Bermuda reported two more COVID-19-related deaths over the weekend.

Bermuda will ease its lockdown restrictions from tomorrow, 20 April, but households are still not allowed to mix and a night-time curfew will be in place.

Seven people have died in the island’s most recent surge in cases, including two this weekend, bringing the total number of deaths to 19.

Bermuda went into a strict seven-day lockdown last week – for the third time since March last year – after a surge in locally transmitted cases. The island’s premier, David Burt, when announcing the ‘stay at home’ restrictions at the time, revealed that he had also contracted the virus, but as he had been vaccinated, he had no symptoms.

As of Saturday, there were 868 active cases in Bermuda, with 37 people hospitalised, including seven who were in intensive care. The number of new cases daily, since 1 April, has fluctuated between 37 and 118. The island has seen 2,060 positive cases of COVID-19 since March 2020.

According to the Bermuda government’s statistics, the majority of the 19 people who have died are aged over 60, and 61% of those are males.

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This graphic shows the classification of transmissions of COVID-19 in Bermuda, as of 17 April 2021. – Source: Bermuda Government

Bermuda health authorities announced 63 new cases on Saturday, with 28 confirmed local transmissions, and one involving a traveller. The 34 other cases were classified as being under investigation, but appeared to have no travel history.

Burt stated on Friday that a new daily curfew, from 8pm to 6am, will be in place from tomorrow; permitted businesses will be allowed to be open from 7am to 7pm; and retail stores will be open for kerbside service and delivery services.

Parks will reopen and recreational boating will be allowed, but the mixing of households is banned.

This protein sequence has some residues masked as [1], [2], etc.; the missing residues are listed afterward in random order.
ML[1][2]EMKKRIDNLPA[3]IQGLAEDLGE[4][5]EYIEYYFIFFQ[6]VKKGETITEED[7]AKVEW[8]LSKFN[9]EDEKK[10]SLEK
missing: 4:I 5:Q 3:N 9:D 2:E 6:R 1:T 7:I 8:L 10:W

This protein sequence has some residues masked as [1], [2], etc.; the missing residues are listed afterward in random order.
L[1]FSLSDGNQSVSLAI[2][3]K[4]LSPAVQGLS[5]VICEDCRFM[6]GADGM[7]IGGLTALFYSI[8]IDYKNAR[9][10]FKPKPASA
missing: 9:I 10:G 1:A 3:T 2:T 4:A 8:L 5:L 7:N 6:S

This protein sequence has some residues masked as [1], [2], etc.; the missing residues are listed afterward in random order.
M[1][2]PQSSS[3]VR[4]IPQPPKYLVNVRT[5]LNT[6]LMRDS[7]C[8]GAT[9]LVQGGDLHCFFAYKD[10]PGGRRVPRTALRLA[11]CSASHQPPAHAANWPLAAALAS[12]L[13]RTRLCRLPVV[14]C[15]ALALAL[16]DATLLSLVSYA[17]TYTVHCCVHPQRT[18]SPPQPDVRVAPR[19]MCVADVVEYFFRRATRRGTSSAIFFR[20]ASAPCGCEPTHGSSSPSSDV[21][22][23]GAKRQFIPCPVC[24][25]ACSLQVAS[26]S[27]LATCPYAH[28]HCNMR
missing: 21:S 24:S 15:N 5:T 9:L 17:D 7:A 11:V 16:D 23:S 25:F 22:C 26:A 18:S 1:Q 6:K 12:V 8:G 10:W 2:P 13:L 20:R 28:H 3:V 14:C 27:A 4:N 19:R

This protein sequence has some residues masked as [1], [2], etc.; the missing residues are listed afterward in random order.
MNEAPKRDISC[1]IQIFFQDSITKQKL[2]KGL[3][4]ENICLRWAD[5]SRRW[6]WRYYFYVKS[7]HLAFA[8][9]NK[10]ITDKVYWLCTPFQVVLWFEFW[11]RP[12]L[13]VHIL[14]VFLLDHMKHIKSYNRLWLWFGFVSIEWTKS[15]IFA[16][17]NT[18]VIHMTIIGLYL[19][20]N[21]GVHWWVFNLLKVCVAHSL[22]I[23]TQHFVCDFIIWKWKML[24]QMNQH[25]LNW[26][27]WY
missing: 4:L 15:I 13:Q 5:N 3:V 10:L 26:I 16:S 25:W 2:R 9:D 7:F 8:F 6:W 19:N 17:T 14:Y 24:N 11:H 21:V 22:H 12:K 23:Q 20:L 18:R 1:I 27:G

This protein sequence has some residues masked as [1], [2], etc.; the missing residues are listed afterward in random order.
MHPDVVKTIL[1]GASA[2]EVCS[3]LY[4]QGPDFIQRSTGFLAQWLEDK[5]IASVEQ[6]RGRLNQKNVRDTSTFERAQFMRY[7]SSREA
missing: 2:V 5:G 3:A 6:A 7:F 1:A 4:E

Bermuda Premier David Burt and Health Minister Kim Wilson, with a sign-language interpreter, update the public on the latest COVID-19 cases and changes to lockdown restrictions, on 16 April via Zoom.

Borders remain open

On 5 April, the US Centers for Disease Control and Prevention, classified Bermuda as ‘Level 4’, the highest risk category, and advised against any travel to the island.

The country’s borders remain open to commercial flights, after reopening in June last year. Arriving passengers are required to present a COVID-19-negative result of a PCR test taken five days before arrival. They are tested again upon landing at Bermuda L.F. Wade International Airport and must quarantine until that test result is returned, usually within 24 hours.

After that, travellers who have been vaccinated against COVID-19 can move about freely, although are subject to tests four, eight and 14 days after arrival.

Unvaccinated arrivals are required to wear a colour-coded ‘traveller wristband’ for the first 14 days on island, but are not required to quarantine. Travellers from the UK who have not been vaccinated are required to quarantine in their accommodation for four days, at which point they are tested again.

Burt has blamed the latest surge in the disease on the island on the “reckless conduct” of individuals who had mixed outside their family groups in the weeks before and during the long Easter weekend.

In the most recent press briefing on Friday, Burt said it was not his government’s intention to introduce quarantine restrictions on incoming travellers at this stage.

In response to a reporter’s question on why 14-day quarantine periods were not required for travellers coming from countries with stronger variants of COVID, Burt said, “That’s not part of our current policy right now, but as I’ve indicated … our future adjustments will take that into account.”

Prior to the latest lockdown measures announced on 11 April, gatherings had been limited to 25 people, but local media had reported that several house parties had been held attended by considerably more than that number. One such party in mid-February has been described by authorities as a “superspreader event”.

Vaccination drive continues

Bermuda has a similar-sized population to Cayman, with approximately 64,000 residents.

As of 10 April – the latest statistics publicly available – 45,761 vaccinations had been distributed, and 40% of the population had received at least one dose of the vaccine, while 31% had received both.

By comparison, 53% of the total population in Cayman has had at least one dose, and 43% have completed the two-dose course.

Bermuda’s Health Minister Kim Wilson, in the press briefing on Friday, appealed to local doctors to volunteer their time to vaccinate residents, as the island attempts to reach herd immunity through inoculations by the end of May.

Wilson said both the Pfizer-BioNTech and AstraZeneca vaccines are available in Bermuda.

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